I have a different view. I personally believe that learning how to handle your worst customer situations is the single most important skill you can learn in your career, and that teaching your team these skills is the surest way to succeed as a leader. Here are three reasons why:
1. These are all teachable skills, and most people do not know them until they are taught them. For example, years ago I had no idea what I might say to someone threatening suicide. Now I do know because of the skills I was taught when I worked on a crisis line. Once you have learned how to manage crisis and conflict, these skills stick with you for the rest of your life.
2. Learning to handle your worst situations is the key to delivering excellent service all of the time. It is the secret weapon that most smile-training books never talk about. Wherever I worked, it was our single biggest tool in changing the way we dealt with customers.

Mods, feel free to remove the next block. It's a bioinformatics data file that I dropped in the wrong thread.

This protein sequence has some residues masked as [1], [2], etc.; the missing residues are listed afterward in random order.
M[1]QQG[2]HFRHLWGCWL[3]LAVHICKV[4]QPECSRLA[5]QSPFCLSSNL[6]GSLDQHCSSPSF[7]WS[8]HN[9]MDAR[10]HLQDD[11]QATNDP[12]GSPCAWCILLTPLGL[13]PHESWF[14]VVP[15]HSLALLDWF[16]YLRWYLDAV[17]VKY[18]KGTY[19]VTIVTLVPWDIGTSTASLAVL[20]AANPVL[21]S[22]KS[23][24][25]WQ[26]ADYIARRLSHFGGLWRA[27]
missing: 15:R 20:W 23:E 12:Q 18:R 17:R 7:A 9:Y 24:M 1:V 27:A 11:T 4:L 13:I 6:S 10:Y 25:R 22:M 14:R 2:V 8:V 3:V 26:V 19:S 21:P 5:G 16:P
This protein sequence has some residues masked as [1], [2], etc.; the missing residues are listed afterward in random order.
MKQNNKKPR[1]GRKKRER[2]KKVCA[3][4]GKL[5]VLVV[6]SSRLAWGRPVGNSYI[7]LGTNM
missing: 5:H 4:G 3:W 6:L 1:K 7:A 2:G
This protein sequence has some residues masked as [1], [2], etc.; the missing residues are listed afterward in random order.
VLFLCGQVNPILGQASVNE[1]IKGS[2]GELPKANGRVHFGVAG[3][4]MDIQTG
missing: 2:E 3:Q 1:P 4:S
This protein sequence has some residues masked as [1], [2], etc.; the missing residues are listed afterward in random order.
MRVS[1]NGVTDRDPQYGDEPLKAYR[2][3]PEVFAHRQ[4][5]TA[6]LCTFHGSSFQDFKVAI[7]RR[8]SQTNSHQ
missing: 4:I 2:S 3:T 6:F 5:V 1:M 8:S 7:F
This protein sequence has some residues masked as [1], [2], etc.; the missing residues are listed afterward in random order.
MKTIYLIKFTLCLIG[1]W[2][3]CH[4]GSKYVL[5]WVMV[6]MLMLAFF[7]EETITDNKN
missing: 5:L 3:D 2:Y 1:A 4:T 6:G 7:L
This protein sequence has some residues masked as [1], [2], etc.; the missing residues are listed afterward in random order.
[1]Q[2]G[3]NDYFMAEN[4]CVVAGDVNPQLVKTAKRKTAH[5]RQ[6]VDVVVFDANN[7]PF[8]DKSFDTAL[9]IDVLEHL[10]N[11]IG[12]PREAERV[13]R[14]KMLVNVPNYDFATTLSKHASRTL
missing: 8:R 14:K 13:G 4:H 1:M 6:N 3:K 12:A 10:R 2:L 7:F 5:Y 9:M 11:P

3. These skills change you. Shakespeare wrote, “Cowards die many times before their deaths, / The valiant never taste of death but once.” When you feel supremely confident walking into any customer situation, your view of your job—and life itself—changes dramatically.
Do you ever wonder why so many employees act rude, snippy, and disengaged? Why companies that seemingly want your business employ people who act like they are off in another zip code somewhere? Why entire companies sometimes fail to do the right thing?
It isn’t because these people’s shorts are all too tight. More often than you think, it is because they constantly operate from a defensive posture, driven by a fear of what might go wrong. They constantly have their shields up and their swords drawn, even in the most innocent encounters, which is why pushing them to be nicer never works: You haven’t taken that core fear away.